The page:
Bostonians can never get enough of John Singer Sargent and this time we are treated to his most intriguing painting, the one that almost ruined his career. Today “Madam X (Madam Pierre Gautreau)” (1884) is so familiar that it is difficult to comprehend why the portrait caused such a fuss. Virginie Avegno (1859–1915) was born in Louisiana, the daughter of Major Anatole Avegno of New Orleans, a gentleman whose family had emigrated from Camogli, Italy, and Marie Virginie de Ternant of Parlange Plantation, Louisiana. After Major Avegno died of wounds suffered at the Battle of Shiloh, Mrs. Avegno took her daughters to Paris. There Virginie became a celebrated beauty and married Pierre Gautreau, a Parisian banker. The last time the painting was in town, ages ago for a Sargent show, Virginie Gautreau was mounted as a pendant, next to a smarmy portrait of her alleged lover, Dr. Samuel John Pozzi. The prominent Parisian OBGYN is depicted wearing a spectacular red robe. Trevor Fairbrother published an article about the painting demonstrating that when first exhibited in Paris, one of her jeweled straps was provocatively dangling off her shoulder. A wag quipped that her daring décolletage was the most dramatic feat of French engineering since the Eiffel Tower. Under pressure from her husband Sargent repainted the strap and kept the (unsold) painting in his possession. Sargent left Paris to relaunch his career as a portrait painter in London and Boston.
Yes there are wonderful Cassatts in this show. Lots of them. She was indeed a marvelous painter. Her style is comparable to that of her friend (they had a complex relationship) Edgar Degas. But, like most of the Americans of her generation in this show, there was more style than substance in her work. There just isn’t a lot of variety or imagination to all those pretty pictures of women and children.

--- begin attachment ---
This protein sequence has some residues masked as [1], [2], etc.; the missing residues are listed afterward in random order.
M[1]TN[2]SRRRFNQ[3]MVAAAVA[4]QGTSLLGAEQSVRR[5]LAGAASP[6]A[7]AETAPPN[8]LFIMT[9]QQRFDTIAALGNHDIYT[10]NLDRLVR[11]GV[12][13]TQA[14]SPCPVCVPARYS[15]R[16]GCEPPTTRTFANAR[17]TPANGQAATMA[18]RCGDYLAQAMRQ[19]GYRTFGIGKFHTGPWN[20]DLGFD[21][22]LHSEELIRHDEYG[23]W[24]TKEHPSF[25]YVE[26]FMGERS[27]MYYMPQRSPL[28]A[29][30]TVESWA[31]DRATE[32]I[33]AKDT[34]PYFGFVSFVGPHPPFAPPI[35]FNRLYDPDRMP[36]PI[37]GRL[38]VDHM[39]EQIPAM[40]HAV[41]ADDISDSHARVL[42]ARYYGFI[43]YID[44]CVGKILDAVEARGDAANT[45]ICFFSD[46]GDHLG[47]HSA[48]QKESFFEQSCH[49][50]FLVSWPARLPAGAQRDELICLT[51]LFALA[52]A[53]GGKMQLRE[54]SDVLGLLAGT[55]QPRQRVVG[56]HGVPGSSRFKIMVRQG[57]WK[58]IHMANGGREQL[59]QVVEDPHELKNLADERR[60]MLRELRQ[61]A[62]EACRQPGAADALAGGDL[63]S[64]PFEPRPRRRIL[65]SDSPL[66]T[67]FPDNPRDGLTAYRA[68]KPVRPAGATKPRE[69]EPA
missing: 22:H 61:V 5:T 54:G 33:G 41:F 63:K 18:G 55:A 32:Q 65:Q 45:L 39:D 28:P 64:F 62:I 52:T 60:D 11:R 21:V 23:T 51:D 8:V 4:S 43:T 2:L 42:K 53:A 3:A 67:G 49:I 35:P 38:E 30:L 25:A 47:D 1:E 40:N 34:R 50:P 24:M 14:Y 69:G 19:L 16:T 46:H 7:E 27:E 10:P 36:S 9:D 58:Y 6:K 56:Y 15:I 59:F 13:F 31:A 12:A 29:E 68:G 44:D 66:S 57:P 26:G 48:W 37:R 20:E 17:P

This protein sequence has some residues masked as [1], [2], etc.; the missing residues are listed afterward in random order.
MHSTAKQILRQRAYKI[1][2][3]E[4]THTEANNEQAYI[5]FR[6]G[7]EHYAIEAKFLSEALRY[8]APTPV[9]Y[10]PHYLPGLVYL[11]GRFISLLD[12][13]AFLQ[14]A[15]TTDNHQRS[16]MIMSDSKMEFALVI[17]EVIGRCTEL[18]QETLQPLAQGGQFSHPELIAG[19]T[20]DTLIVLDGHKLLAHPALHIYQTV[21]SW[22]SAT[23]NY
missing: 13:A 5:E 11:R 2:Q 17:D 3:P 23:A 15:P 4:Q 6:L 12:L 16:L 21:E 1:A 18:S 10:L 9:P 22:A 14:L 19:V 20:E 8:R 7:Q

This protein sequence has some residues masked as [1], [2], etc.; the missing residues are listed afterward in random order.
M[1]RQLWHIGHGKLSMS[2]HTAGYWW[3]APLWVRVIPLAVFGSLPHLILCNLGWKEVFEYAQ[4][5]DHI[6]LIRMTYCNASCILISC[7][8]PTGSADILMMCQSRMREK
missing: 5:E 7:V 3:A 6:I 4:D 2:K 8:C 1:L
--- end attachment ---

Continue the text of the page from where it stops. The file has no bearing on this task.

Rich Americans flocked to Paris in the hope of acquiring culture and style. But when Isabella Stewart Gardner, a New Yorker married to Jack Gardner, a proper Bostonian, arrived back home from the grand tour with the latest Paris fashions the Brahmin women responded that “We have our hats.”
There are tantalizing glimpses of young Americans living la vie boheme. As well as a couple of examples of works by an African American expatriate, Henry Osawa Tanner (1859-1937). If only the paintings were more interesting. His major picture in this show “The Young Sabot Maker” is well crafted but uninspired.
As is often the case many of these artists were more interesting for their social and sexual adventures than for the work that resulted from living abroad. Whistler, for example, is far more fascinating as an outrageous, avant-garde character than compelling as a painter. One of his best works “Symphony in White, No. 1, The White Girl” (1862, the National Gallery, Washington, DC) has a fascinating back story. It depicts his spectacularly beautiful Irish mistress Josephine Heffernan. It was rejected by the Salon but included in the famous Salon des Refuses of 1863 where it was a great hit. This assured the young artist a footing in the Parisian art world. He was befriended by the painter Gustave Courbet, and Whistlerintroduced him to Jo. Then Whistler took off for an adventure in South America. When he got back to Paris he had been cuckolded by Courbet. The artist not only stole his girlfriend but included her in a scandalous painting in bed, nude, sleeping with another woman. Whistler, like Sargent somewhat later, was laughed and booed out of Paris and regrouped in London.
But, that’s another story and potential exhibition "Americans in London."